You might also consider reaching out to the producers of some of your favorite podcasts. Ask if you can share a few breathing exercises on a show that targets people in a stressful industry. Or consider collaborating with another teacher or someone who can add value to your content by offering a different practice or perspective.

Remember also that just as it’s important to build relationships with your students in a live class, it’s also important to connect with those who interact with you online; respond to comments, and reach out to people who are engaged in what you offer. A genuine interest in your students will make you stand out. Students will be more likely to participate in your online classes and courses when they know you’ll answer their questions and acknowledge their participation.

Remember also that just as it’s important to build relationships with your students in a live class, it’s also important to connect with those who interact with you online.

3. Consider Paid Advertising

The great thing about setting up social media accounts is that they provide free advertising. Paid advertising can also help spread the word to people outside your networks, and it’s a great alternative if you don’t have the time to dedicate to posting regularly on social media. Paid online advertising like Google AdWords gets you out there and saves you time, as do the paid advertising options on social media platforms like Facebook, Twitter, and Instagram. “Promoted”  tweets on Twitter have shown an engagement rate one to three percent higher than banner ads. Promoted tweets are integrated into a user’s news feed, where they are more likely to see them and less likely to identify them as ads. A great benefit to this type of paid advertising is that you can create targeted ads to reach audiences who fit your client demographic, instead of just people who follow you (for example, women between the ages of 20 to 40).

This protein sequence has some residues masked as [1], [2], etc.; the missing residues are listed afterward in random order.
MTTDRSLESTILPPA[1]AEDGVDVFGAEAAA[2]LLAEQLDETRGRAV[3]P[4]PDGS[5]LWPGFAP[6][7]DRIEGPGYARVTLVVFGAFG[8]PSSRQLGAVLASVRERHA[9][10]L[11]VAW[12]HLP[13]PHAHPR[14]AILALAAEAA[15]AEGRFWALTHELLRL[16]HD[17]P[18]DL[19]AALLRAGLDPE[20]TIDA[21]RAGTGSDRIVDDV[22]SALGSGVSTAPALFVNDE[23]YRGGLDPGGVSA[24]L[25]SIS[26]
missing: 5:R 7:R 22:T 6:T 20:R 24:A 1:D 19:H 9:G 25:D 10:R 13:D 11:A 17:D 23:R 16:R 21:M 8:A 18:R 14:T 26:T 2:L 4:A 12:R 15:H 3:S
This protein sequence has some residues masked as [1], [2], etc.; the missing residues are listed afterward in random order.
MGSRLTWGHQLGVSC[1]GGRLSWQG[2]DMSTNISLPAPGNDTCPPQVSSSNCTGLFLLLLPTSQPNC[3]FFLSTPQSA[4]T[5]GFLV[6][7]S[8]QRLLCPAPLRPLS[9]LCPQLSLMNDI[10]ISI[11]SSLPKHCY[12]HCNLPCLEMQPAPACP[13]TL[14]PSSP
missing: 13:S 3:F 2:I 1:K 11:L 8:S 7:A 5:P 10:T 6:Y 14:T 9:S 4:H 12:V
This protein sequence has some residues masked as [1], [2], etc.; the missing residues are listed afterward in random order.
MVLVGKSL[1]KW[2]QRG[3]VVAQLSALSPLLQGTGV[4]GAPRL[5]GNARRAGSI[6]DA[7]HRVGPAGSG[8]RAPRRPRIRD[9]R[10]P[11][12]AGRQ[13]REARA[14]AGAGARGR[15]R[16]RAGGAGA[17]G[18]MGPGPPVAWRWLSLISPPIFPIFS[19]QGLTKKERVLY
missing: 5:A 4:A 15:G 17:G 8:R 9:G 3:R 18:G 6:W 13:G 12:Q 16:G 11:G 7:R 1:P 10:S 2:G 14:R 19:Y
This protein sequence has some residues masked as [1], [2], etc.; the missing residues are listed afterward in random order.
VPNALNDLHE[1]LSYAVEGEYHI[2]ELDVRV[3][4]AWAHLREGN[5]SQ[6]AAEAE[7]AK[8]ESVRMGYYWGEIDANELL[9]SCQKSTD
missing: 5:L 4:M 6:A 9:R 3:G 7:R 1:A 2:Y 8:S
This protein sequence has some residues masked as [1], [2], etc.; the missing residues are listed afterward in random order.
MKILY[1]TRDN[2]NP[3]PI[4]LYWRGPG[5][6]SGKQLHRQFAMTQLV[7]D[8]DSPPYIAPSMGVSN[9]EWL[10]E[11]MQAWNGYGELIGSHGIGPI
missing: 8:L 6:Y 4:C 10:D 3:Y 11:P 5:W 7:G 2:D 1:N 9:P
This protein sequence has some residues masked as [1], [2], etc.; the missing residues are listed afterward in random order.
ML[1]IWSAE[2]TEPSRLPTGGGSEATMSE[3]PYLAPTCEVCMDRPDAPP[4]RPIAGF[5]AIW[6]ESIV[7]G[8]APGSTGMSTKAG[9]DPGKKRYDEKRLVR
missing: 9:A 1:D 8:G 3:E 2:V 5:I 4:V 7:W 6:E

Paid advertising might not be for everyone, but if you have a series of videos, or something to sell, this could give you the best bang for your buck. On Facebook, for example, you can choose a budget you’re  comfortable with. I like advertising on social media platforms, because it’s more of a “soft sell” advertising. This might be a link to a free short yoga practice you’ve posted on YouTube. People don’t like to be aggressively sold goods or services, and offering something of value online to gently draw in students is the far better approach. It allows people to find you on their own. A free e-Book, for example, is a good way to get them to click.

Remember:

Even though sharing classes on the internet is not the same thing as teaching yoga in your town, both involve many of the same fundamentals—building relationships, making smart connections with others who are doing similar work, and thereby growing your following. It’s also important to know your target market. If you shoot an arrow without aiming for the target, you’re, of course, likely to miss. The same holds true for marketing your content. Take the time to do the appropriate research, and then leverage the information and insights you gain in order to build a strong online presence and share your yoga with the world!

Jessica Walsh
Jessica Walsh is the founder of YogiDance kids yoga and has a youtube channel called Downdog Update. She received her 200 hour yoga certification from the Himalayan Institute. She has been writing since a child. For more information visit www.yogidance.com.